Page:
A raw depiction of the lives of four black trans sex workers as they confront the dichotomy between the black community and themselves.
Kokomo City is not a real place. It’s more like a state of mind, invented by director D. Smith, who is Black and trans, to describe the space that her sisters occupy in the world. Theirs is an identity that is barely understood by the public and frequently misrepresented by the media, but is here defined by a handful of tell-it-like-it-is trans sex workers who offer snappy, whip-smart insights into their lives, dreams and the down-low dudes who adore them. In Smith’s short, salty micro-budget doc, the t-girls spill the tea, totally reframing the conversation.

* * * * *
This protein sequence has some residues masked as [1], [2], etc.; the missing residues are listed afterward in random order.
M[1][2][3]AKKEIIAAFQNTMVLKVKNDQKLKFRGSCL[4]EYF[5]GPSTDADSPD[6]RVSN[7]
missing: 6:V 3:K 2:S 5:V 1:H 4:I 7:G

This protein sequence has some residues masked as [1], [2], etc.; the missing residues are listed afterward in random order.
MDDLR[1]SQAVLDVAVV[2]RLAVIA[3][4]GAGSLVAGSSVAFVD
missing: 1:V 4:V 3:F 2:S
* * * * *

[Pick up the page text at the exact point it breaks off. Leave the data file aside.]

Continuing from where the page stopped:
A singer-songwriter who produced for the likes of Lil Wayne and Katy Perry, only to see her livelihood dry up when she transitioned, Smith still thinks in terms of music. During the course of shooting this film, the self-taught director stumbled across a nearly 90-year-old recording called “Sissy Man Blues” from all-but-forgotten Black crooner Kokomo Arnold. His name inspired her title, “Kokomo City,” which — along with the film’s more quotable lines — feels poised to enter the lexicon the way so much of “Paris Is Burning” has done.
Watching at home?
This movie can also be viewed at home via